I juts updated to the 3.01 version of this blog.txt theme. I couldn’t find a complete change list, but it’s supposed to be more compliant with WP version 2.2 and higher. I need to upgrade to WordPress 2.2.1 soon.
Guy, you use this same theme, so get the update.
Posted by mobile phone:
I recently tried switching from IE to Opera Mobile on my 8525. I have noticed that most websites don’t detect Opera as a mobile browser and therefore display the desktop version of a page. I haven’t looked at the user agent but would have to assume that it says mobile somewhere in it. At a minimum the OS should read a Win Mobile 5. Also, have have noticed that www.mizpee.com doesn’t prperly detect either IE nor Opera, which is very surprising as its a new app focused on the mobile market.
I could not have been more impressed by the process of buying a Mac and dealing with Apple. At it’s core (no pun intended) Apple is just another company trying to sell shit and make a boatload of cash in the process. They way they do this is not 100% different from every other retailer, I mean it’s not like they barter for product or only accept wooden tokens or anything. They make something you want, they offer a couple of channels to buy that thing and they separate you from your money efficiently.
I knew that that I was going to make the switch from a Windows PC to a Mac, so I started researching online. Apple offers pages and pages of content on their site about not only the benefits of owning a Mac, but also help for the transition.
I was ready to make the purchase so I walked into the SF Apple store with the intent to buy. It wasn’t my money, my new employer was paying the tab, so that offered me a little more freedom. I was greeted by an attractive 20-something blond girl who led me around the store for about 30 minutes. She really knew her stuff. I asked a few questions and she patiently answered them while demo-ing apps. She pointed out all of the attributes of the Apple Store including suppor, training, etc. The sales process really increased my confidence in my upcoming $2000 purchase.
Apple Stores are so well designed. The stores feel very open and inviting making them a destination as well as a point of purchase. It adds to the experience to have a lot of young people around playing with the product. An empty store would feel like Best Buy The staffing is also well done. Apple hires energetic, knowledgeable, attractive 20-somethings and they all really want to help. There’s a lot of them, so you can always just turn around and get a question answered.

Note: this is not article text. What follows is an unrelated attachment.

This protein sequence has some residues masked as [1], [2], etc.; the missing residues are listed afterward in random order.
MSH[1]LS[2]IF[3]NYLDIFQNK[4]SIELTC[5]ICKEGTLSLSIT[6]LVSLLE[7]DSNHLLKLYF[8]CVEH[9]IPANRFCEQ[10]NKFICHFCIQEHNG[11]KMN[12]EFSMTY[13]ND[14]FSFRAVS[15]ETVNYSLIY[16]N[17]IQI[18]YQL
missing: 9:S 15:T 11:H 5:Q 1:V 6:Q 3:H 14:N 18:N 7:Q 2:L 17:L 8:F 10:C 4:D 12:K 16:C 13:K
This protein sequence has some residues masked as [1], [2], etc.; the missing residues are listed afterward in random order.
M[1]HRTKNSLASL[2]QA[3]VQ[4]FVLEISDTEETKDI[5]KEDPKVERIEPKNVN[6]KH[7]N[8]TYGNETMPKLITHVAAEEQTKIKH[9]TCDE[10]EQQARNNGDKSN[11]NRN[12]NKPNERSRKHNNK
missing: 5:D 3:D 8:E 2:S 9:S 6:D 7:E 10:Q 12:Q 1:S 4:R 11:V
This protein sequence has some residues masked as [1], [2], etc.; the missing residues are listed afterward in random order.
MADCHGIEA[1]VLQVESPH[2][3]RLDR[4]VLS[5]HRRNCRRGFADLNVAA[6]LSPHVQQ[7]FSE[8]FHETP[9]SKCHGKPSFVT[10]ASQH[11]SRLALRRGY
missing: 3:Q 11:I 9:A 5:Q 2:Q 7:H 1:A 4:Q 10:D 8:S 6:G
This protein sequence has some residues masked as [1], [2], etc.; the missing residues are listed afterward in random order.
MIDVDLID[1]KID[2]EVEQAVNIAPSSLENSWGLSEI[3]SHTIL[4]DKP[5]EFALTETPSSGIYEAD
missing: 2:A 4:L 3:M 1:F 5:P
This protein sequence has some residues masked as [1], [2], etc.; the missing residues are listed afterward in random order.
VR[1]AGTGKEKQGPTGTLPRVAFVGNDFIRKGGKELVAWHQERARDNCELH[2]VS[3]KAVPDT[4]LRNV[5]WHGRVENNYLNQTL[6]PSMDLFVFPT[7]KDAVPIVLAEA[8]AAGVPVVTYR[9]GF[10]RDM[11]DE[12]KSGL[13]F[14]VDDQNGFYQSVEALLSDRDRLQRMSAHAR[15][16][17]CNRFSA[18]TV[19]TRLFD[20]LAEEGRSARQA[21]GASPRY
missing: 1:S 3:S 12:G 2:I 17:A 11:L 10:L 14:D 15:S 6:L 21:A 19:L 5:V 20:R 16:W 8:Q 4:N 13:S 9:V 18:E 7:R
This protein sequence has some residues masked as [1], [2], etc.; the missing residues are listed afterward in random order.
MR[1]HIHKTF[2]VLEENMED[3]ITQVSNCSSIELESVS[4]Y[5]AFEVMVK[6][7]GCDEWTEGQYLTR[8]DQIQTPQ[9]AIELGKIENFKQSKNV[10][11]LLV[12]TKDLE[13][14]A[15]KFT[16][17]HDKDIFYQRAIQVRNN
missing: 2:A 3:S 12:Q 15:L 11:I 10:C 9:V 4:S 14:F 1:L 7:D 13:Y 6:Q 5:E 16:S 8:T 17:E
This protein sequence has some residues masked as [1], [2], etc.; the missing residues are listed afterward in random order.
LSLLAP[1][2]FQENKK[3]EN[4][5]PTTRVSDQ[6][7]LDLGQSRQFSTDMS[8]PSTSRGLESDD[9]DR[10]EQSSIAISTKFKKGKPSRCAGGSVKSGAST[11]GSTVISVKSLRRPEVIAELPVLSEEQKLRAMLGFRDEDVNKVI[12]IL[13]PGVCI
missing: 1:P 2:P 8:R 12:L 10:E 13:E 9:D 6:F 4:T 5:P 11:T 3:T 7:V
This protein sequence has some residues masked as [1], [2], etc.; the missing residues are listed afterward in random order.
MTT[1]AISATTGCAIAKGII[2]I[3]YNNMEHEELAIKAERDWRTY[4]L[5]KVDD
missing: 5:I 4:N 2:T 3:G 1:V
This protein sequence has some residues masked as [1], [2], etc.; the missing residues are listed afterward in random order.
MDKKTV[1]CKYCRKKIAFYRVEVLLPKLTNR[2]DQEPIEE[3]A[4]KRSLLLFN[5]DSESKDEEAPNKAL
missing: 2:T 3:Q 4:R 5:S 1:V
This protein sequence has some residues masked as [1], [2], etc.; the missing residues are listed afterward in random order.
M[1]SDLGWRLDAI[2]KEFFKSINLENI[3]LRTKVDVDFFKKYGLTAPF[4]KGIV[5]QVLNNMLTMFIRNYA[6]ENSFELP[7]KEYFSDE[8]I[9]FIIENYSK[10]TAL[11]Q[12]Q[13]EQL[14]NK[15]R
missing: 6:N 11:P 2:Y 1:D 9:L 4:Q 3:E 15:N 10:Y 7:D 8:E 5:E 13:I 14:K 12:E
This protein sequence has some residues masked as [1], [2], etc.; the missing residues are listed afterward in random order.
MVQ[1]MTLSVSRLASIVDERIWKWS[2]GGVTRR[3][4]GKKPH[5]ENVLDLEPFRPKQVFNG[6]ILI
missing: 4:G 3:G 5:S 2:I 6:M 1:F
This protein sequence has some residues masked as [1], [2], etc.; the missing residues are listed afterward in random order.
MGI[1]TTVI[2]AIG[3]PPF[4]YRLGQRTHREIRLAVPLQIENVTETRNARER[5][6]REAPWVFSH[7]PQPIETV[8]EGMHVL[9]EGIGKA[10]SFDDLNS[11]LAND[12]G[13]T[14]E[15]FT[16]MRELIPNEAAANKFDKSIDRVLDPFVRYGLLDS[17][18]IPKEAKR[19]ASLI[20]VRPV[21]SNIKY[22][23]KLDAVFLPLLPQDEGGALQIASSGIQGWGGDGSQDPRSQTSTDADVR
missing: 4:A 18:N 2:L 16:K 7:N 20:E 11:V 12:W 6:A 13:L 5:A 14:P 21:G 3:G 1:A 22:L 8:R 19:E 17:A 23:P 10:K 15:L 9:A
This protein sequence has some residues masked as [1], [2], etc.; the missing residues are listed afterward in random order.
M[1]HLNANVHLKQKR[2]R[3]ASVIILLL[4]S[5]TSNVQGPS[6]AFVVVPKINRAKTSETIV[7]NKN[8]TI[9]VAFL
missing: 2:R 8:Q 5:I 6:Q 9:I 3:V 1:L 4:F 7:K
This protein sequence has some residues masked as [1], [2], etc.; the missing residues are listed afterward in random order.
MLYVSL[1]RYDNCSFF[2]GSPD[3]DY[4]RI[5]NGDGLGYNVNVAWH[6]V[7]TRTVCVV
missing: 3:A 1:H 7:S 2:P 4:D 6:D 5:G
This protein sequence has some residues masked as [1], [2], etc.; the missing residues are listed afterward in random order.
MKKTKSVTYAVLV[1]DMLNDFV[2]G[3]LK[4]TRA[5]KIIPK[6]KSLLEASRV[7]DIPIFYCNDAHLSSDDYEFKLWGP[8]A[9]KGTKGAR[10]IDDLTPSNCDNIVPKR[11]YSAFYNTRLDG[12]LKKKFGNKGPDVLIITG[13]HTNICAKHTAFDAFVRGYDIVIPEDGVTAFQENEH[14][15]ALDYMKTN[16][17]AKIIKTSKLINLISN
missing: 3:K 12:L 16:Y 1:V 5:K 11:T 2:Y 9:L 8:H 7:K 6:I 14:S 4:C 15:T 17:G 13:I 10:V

So, I was ready to make the buy. The salesgirl walked me down to the cash-taking-area and completed the sale herself… another part of the puzzle that helps the experience. I was handed a well-designed box containing the MacBook as well as a box for the free printer that came with it. Walking out, I felt like I was part of some new club and I felt like people were noticing the MacBook box and thinking “wow, that lucky guy”. I was right, because on the BART train ride home some stranger congratulated me on the purchase noting that my timing was perfect since Apple just upgraded the MacBooks.
To my surprise, I received an email from Apple a few hours later with a PDF of my receipt. How did Apple have my address… I didn’t give it to he salesgirl. Ah! Apple has both my credit card and email address on file through my iTunes account. Apple continued it’s “customer touch” over the next few days with welcome emails and online surveys. I really appreciated this attention.
Yesterday, I visited the Apple store again for some tech support. I was able to go online and book a reservation for one-on-one attention so that there was no wait. I was helped by yet another knowledgeable and friendly 20-something. While sitting at the Genius Bar, I watched a bit of a presentation on Keynote. The theater is yet another great part of the Apple sales job… offer free, quality education for end users to turn novice user into power users because a power user is less likely to switch off of a Mac, is more likely to purchase additional software and accessories, is more likely to pay for an upgrade and is more likely to recommend Apple to their friends.